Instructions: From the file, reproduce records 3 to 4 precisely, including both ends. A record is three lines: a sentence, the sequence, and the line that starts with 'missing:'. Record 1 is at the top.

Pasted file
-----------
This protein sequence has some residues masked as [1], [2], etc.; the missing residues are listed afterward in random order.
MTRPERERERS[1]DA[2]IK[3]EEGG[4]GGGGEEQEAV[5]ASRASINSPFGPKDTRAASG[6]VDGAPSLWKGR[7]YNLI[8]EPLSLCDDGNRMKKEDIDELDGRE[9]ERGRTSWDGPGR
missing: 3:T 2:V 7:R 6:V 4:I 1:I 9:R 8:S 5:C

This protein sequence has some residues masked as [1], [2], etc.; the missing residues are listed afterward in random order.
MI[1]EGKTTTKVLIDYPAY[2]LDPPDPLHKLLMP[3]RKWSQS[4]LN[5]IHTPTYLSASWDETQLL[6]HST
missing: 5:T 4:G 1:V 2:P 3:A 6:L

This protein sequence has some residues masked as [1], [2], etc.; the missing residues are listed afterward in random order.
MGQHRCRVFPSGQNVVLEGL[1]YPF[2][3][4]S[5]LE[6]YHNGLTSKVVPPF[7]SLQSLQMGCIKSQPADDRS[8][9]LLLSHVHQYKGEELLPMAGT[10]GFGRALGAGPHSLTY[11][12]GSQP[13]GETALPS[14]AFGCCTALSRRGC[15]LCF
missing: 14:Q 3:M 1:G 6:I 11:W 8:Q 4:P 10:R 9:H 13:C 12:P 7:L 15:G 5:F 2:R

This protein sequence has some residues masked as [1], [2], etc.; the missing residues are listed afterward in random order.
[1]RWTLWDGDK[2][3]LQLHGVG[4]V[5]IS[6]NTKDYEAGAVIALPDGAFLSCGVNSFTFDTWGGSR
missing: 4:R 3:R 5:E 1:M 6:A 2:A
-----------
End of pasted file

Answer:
This protein sequence has some residues masked as [1], [2], etc.; the missing residues are listed afterward in random order.
MGQHRCRVFPSGQNVVLEGL[1]YPF[2][3][4]S[5]LE[6]YHNGLTSKVVPPF[7]SLQSLQMGCIKSQPADDRS[8][9]LLLSHVHQYKGEELLPMAGT[10]GFGRALGAGPHSLTY[11][12]GSQP[13]GETALPS[14]AFGCCTALSRRGC[15]LCF
missing: 14:Q 3:M 1:G 6:I 11:W 8:Q 4:P 10:R 9:H 13:C 12:P 7:L 15:G 5:F 2:R

This protein sequence has some residues masked as [1], [2], etc.; the missing residues are listed afterward in random order.
[1]RWTLWDGDK[2][3]LQLHGVG[4]V[5]IS[6]NTKDYEAGAVIALPDGAFLSCGVNSFTFDTWGGSR
missing: 4:R 3:R 5:E 1:M 6:A 2:A